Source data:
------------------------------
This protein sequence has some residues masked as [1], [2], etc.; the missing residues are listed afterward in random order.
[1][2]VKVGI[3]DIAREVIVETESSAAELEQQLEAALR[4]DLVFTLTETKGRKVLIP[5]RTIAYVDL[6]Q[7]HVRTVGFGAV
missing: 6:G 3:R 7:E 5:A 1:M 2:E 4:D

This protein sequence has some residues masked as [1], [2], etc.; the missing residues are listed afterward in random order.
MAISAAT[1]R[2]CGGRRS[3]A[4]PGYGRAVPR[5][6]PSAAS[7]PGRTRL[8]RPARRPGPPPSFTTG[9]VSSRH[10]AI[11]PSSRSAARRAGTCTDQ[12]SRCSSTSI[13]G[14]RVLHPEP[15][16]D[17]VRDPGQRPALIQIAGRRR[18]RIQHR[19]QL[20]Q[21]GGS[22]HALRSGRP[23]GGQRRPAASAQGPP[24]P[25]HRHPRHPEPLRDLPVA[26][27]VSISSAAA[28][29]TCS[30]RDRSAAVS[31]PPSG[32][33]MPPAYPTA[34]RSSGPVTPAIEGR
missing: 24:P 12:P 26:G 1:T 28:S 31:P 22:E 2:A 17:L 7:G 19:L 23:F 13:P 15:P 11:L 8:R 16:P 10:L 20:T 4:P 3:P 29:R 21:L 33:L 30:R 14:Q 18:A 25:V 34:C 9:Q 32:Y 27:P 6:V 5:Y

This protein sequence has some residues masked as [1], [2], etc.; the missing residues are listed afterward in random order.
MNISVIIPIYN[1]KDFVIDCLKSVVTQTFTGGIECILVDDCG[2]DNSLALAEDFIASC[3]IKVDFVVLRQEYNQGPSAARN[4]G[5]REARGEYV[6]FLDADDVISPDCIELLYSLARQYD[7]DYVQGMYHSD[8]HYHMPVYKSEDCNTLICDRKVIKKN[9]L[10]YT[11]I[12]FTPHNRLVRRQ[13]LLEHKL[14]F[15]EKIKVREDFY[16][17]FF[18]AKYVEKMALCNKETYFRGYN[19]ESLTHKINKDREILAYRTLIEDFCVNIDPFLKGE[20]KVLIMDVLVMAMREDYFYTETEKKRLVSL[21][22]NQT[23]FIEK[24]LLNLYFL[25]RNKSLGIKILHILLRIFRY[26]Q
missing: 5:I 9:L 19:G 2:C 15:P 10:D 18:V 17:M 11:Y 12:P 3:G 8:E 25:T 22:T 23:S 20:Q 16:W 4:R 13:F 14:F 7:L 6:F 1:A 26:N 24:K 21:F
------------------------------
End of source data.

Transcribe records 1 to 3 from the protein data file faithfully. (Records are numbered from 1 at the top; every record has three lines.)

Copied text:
This protein sequence has some residues masked as [1], [2], etc.; the missing residues are listed afterward in random order.
[1][2]VKVGI[3]DIAREVIVETESSAAELEQQLEAALR[4]DLVFTLTETKGRKVLIP[5]RTIAYVDL[6]Q[7]HVRTVGFGAV
missing: 6:G 3:R 7:E 5:A 1:M 2:E 4:D

This protein sequence has some residues masked as [1], [2], etc.; the missing residues are listed afterward in random order.
MAISAAT[1]R[2]CGGRRS[3]A[4]PGYGRAVPR[5][6]PSAAS[7]PGRTRL[8]RPARRPGPPPSFTTG[9]VSSRH[10]AI[11]PSSRSAARRAGTCTDQ[12]SRCSSTSI[13]G[14]RVLHPEP[15][16]D[17]VRDPGQRPALIQIAGRRR[18]RIQHR[19]QL[20]Q[21]GGS[22]HALRSGRP[23]GGQRRPAASAQGPP[24]P[25]HRHPRHPEPLRDLPVA[26][27]VSISSAAA[28][29]TCS[30]RDRSAAVS[31]PPSG[32][33]MPPAYPTA[34]RSSGPVTPAIEGR
missing: 24:P 12:P 26:G 1:T 28:S 31:P 22:E 2:A 17:L 7:G 19:L 23:F 13:P 15:P 11:L 8:R 16:P 10:L 20:T 4:P 3:P 29:R 21:L 33:L 30:R 14:Q 18:A 25:V 34:C 9:Q 32:Y 27:P 6:V 5:Y

This protein sequence has some residues masked as [1], [2], etc.; the missing residues are listed afterward in random order.
MNISVIIPIYN[1]KDFVIDCLKSVVTQTFTGGIECILVDDCG[2]DNSLALAEDFIASC[3]IKVDFVVLRQEYNQGPSAARN[4]G[5]REARGEYV[6]FLDADDVISPDCIELLYSLARQYD[7]DYVQGMYHSD[8]HYHMPVYKSEDCNTLICDRKVIKKN[9]L[10]YT[11]I[12]FTPHNRLVRRQ[13]LLEHKL[14]F[15]EKIKVREDFY[16][17]FF[18]AKYVEKMALCNKETYFRGYN[19]ESLTHKINKDREILAYRTLIEDFCVNIDPFLKGE[20]KVLIMDVLVMAMREDYFYTETEKKRLVSL[21][22]NQT[23]FIEK[24]LLNLYFL[25]RNKSLGIKILHILLRIFRY[26]Q
missing: 5:I 9:L 19:G 2:C 15:P 10:D 18:V 17:M 11:Y 12:P 3:G 8:E 25:T 22:T 23:S 20:Q 16:W 4:R 13:F 14:F 7:L 6:F 1:A 26:N 24:K 21:F